The Hard Value of Soft Skills report conducted in partnership with researchers at Georgetown University’s McDonough School of Business, clearly illustrates that social and emotional skills – and in particular, confidence – is a strong driver of business and professional success. Most importantly, confidence can be systematically cultivated among workers, regardless of geography. Best of all, workers who are more confident also report increased productivity and an improved ability to overcome challenges.
The research did uncover that millennials clearly see confidence as a driver for workplace success (89%) but so do most other workers (86%). And this is true across gender, age and geography. That said, what is interesting is that the “Confidence Effect” is seen as something that goes beyond on-the-job experience or even years of experience. What most found empowering was that confidence was something that could be cultivated and is not something one is necessary born with or without. As someone who has spoken about the value of confidence over the years, I’ve seen that in some cultures and workplaces, confidence can be mistaken for arrogance. While both arrogance and confidence relate to holding a strong belief in one’s ability, arrogance is found in one who views themselves as superior to others, unwilling to admit mistakes, whereas one who is confident finds strength in not only admitting their mistakes but learning from them.
Our research further validated this belief. We found that organizations that give workers permission to fail, and promote this belief, had the ability to increase their employees’ confidence up to 30%. It’s also important to note that across gender, geographies and organizations, workers responded better to this pro-failure message when it was seen as integral part of the company culture rather than a message directed by a direct supervisor.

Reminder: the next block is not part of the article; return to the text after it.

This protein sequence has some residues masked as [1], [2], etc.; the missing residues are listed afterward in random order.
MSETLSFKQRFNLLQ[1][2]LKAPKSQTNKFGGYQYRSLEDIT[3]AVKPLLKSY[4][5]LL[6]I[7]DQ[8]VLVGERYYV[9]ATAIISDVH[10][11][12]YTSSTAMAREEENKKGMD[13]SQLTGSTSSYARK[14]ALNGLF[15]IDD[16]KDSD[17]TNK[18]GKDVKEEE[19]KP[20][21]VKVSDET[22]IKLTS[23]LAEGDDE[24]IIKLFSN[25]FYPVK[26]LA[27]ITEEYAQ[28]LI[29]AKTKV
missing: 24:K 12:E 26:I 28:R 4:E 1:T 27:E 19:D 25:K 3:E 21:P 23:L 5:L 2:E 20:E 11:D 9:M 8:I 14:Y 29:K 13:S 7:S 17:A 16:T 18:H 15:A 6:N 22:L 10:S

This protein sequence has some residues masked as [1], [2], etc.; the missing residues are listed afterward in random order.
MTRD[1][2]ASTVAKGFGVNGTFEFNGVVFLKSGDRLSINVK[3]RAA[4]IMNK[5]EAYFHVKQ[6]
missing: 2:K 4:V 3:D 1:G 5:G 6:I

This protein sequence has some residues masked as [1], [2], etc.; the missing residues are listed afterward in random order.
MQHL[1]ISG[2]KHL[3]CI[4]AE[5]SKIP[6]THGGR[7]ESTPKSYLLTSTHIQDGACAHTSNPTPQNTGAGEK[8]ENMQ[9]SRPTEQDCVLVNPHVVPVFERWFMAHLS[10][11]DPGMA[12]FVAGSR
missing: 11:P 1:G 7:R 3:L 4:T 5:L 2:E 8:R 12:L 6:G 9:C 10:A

And while millennials might not see the immediate benefits of the Confidence Effect, our research shows building confidence boosts employee productivity and positively impacts results. This research underscores my rallying cry for other CEOs: do not ignore soft skills. Focus on building organizational cultures that both nurture the personal development of individuals and benefit the bottom line.
There’s no telling where technology will take us in the years to come. But I’m certain that no matter what new developments arise, innovation will never outpace the power of human potential. That’s why today’s leaders must focus on developing their most valuable resource – human capital.
Business leaders need to help workers to develop their full range of skills. Only then will we be able to close the gap between human capacity and capability, and turn human potential into human prosperity.
About the author:
Rick Goings is Chairman and CEO of Tupperware Brands Corporation. Throughout his career he has held a number of global senior management positions in Europe, Asia and the U.S. He is a Steward of the World Economic Forum’s Gender, Education and Work initiative and many other initiatives.